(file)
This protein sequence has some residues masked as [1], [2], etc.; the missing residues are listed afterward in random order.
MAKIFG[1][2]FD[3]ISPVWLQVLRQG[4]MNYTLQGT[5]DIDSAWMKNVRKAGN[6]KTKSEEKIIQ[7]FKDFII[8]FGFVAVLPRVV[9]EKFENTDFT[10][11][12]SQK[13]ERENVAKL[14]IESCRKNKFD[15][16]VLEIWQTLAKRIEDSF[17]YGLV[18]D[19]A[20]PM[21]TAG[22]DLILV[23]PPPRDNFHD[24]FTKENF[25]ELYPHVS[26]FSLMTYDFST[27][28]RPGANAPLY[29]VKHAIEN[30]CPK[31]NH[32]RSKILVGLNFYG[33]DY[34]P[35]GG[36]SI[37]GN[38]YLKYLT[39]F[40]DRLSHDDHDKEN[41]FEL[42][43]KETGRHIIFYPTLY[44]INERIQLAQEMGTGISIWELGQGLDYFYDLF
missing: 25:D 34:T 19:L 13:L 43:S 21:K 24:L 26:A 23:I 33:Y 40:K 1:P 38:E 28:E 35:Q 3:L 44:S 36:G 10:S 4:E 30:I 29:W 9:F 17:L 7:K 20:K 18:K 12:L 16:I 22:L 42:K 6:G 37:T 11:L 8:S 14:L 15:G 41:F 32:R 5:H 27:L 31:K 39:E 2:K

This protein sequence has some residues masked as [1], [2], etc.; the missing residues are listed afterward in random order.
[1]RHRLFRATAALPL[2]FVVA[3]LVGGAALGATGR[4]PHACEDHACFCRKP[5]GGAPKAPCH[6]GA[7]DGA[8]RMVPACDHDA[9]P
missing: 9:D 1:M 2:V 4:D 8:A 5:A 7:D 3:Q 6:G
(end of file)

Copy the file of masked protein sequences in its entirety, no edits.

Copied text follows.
This protein sequence has some residues masked as [1], [2], etc.; the missing residues are listed afterward in random order.
MAKIFG[1][2]FD[3]ISPVWLQVLRQG[4]MNYTLQGT[5]DIDSAWMKNVRKAGN[6]KTKSEEKIIQ[7]FKDFII[8]FGFVAVLPRVV[9]EKFENTDFT[10][11][12]SQK[13]ERENVAKL[14]IESCRKNKFD[15][16]VLEIWQTLAKRIEDSF[17]YGLV[18]D[19]A[20]PM[21]TAG[22]DLILV[23]PPPRDNFHD[24]FTKENF[25]ELYPHVS[26]FSLMTYDFST[27][28]RPGANAPLY[29]VKHAIEN[30]CPK[31]NH[32]RSKILVGLNFYG[33]DY[34]P[35]GG[36]SI[37]GN[38]YLKYLT[39]F[40]DRLSHDDHDKEN[41]FEL[42][43]KETGRHIIFYPTLY[44]INERIQLAQEMGTGISIWELGQGLDYFYDLF
missing: 25:D 34:T 19:L 13:L 43:S 21:K 24:L 26:A 23:I 33:Y 40:K 1:P 38:E 28:E 35:Q 3:L 44:S 36:G 10:S 4:E 30:I 29:W 9:F 17:L 7:K 20:K 18:K 12:L 16:I 22:L 42:K 6:G 37:T 11:L 8:S 14:L 15:G 41:F 32:R 5:H 27:L 31:K 39:E 2:K

This protein sequence has some residues masked as [1], [2], etc.; the missing residues are listed afterward in random order.
[1]RHRLFRATAALPL[2]FVVA[3]LVGGAALGATGR[4]PHACEDHACFCRKP[5]GGAPKAPCH[6]GA[7]DGA[8]RMVPACDHDA[9]P
missing: 9:D 1:M 2:V 4:D 8:A 5:A 7:D 3:Q 6:G